If you don’t have a solid plan in place, issues can sneak up and turn your holiday into a nightmare.
Lifetime Value of Customers (LTV)-
One of the biggest dangers that businesses face during this holiday season is acquiring unprofitable customers. Many businesses run loss-leader deals in order to acquire new customers and think that they’ll make up the loss sometime down the line.
Without tracking the lifetime value of those customers over time, you’re stuck guessing about their profitability. We have dealt with clients who offered discounts in order to acquire new customers, believing that they would make it back over time, only to discover later that they had overestimated the value of those customers. They thought that these new customers drove their profitability, but as it turned out, they dragged down profitability.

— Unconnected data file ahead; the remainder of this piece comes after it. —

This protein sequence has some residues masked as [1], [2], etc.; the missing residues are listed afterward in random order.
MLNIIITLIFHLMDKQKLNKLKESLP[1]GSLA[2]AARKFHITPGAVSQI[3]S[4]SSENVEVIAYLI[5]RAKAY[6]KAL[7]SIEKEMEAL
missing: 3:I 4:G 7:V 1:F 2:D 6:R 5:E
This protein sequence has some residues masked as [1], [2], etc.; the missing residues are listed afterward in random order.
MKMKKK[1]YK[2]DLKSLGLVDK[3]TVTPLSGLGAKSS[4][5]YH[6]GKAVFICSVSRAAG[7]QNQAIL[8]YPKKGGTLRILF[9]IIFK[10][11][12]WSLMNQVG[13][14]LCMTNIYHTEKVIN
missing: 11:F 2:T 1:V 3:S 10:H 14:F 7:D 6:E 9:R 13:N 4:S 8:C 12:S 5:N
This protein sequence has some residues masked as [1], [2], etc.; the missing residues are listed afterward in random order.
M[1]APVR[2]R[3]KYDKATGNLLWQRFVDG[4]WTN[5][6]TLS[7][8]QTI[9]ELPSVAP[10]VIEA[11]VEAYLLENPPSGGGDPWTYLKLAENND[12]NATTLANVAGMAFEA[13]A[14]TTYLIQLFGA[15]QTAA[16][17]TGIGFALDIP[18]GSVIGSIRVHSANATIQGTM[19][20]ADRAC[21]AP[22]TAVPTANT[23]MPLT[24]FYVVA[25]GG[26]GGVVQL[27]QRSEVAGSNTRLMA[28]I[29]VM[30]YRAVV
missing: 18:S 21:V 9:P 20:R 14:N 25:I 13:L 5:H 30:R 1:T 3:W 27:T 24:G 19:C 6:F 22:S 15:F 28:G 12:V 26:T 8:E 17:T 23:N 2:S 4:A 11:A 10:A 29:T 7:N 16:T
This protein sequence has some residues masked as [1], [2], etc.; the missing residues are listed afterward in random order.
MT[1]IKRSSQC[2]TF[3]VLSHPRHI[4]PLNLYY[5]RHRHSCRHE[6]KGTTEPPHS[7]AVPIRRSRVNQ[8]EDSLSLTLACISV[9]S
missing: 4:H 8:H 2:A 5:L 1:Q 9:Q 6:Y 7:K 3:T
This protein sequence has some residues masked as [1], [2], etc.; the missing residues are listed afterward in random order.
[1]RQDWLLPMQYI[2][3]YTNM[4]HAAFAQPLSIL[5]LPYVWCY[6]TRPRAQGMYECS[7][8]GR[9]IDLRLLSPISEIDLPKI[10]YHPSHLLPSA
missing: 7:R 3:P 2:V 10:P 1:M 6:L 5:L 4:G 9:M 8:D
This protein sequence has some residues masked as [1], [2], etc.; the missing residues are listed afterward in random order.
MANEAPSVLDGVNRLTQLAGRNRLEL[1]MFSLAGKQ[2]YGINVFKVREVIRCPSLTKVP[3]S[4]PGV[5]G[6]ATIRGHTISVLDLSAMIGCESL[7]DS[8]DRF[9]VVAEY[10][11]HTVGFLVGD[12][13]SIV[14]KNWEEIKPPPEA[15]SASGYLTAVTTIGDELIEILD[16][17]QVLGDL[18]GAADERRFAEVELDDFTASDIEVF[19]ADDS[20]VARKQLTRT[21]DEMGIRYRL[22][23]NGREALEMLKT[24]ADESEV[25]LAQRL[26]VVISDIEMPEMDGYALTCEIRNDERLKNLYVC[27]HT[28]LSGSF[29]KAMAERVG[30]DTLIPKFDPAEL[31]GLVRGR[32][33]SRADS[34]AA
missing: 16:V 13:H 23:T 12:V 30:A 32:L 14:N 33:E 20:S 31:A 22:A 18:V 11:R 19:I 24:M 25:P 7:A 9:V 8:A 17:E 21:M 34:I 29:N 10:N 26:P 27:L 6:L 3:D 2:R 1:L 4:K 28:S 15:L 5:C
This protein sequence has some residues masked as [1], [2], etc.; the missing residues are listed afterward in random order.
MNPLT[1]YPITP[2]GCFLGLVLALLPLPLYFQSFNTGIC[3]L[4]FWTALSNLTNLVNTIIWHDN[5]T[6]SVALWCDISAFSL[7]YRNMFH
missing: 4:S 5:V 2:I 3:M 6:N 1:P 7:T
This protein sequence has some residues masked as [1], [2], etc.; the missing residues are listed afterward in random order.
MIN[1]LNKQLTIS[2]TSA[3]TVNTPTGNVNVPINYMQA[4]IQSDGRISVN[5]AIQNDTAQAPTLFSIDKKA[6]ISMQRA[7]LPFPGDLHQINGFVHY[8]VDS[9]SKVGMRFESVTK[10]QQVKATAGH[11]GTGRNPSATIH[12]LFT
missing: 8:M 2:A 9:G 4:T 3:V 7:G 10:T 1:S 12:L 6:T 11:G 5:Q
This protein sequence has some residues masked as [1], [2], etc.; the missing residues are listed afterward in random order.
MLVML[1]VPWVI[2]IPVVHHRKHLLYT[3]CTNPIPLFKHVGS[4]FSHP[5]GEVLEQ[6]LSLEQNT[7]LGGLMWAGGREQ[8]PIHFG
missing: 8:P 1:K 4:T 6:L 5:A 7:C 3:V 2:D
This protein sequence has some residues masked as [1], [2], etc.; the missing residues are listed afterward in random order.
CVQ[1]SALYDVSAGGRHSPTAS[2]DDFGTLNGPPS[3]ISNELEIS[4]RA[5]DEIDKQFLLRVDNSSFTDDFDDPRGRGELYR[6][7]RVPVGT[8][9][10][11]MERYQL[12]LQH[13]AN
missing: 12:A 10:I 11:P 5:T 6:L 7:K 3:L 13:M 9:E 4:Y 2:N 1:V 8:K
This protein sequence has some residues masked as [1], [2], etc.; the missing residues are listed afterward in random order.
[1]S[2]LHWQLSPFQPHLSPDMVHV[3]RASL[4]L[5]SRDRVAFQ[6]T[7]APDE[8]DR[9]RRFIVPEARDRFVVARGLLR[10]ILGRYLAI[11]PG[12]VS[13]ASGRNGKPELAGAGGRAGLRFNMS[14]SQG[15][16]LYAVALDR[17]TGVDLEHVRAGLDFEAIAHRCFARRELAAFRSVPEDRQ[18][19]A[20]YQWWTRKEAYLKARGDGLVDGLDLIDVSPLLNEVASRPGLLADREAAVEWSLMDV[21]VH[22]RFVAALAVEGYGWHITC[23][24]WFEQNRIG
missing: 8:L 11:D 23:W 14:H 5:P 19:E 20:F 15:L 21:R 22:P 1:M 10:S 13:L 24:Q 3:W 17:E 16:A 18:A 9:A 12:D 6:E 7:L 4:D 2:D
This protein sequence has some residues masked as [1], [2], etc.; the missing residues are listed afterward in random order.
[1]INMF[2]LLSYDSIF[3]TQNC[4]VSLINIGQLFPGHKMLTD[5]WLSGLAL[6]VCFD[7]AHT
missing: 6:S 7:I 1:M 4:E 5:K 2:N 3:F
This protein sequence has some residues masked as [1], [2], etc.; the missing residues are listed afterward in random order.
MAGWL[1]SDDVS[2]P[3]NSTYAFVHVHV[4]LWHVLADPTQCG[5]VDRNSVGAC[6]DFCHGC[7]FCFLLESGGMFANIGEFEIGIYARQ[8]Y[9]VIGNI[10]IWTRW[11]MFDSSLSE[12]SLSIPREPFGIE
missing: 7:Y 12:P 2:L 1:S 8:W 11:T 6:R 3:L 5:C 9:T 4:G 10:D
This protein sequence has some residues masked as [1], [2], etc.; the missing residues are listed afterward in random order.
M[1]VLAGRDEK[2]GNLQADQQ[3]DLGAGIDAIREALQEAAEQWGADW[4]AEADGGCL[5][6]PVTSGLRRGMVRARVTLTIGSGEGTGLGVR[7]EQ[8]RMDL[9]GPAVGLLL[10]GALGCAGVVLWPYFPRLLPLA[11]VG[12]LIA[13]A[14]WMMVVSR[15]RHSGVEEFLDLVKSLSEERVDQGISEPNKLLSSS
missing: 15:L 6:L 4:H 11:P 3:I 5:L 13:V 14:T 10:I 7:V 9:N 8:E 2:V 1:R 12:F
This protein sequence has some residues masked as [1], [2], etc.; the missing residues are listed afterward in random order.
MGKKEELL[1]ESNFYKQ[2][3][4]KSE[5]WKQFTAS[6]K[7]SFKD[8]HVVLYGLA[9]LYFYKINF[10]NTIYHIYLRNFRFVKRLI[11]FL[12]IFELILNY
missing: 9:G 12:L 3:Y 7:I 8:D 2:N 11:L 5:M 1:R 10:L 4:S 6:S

In order to maximize the effectiveness of your Black Friday and Cyber Monday marketing efforts, you need to understand what these clients purchase initially, what they come back to purchase, and when they come back to purchase. If you understand those three things, you can tailor your marketing efforts to their natural buying tendencies and dramatically increase your effectiveness.
Going through last year’s data and then looking at this year’s plan and making sure that they align is the key to a successful Black Friday.
How to leverage pre-Black Friday sales to your advantage-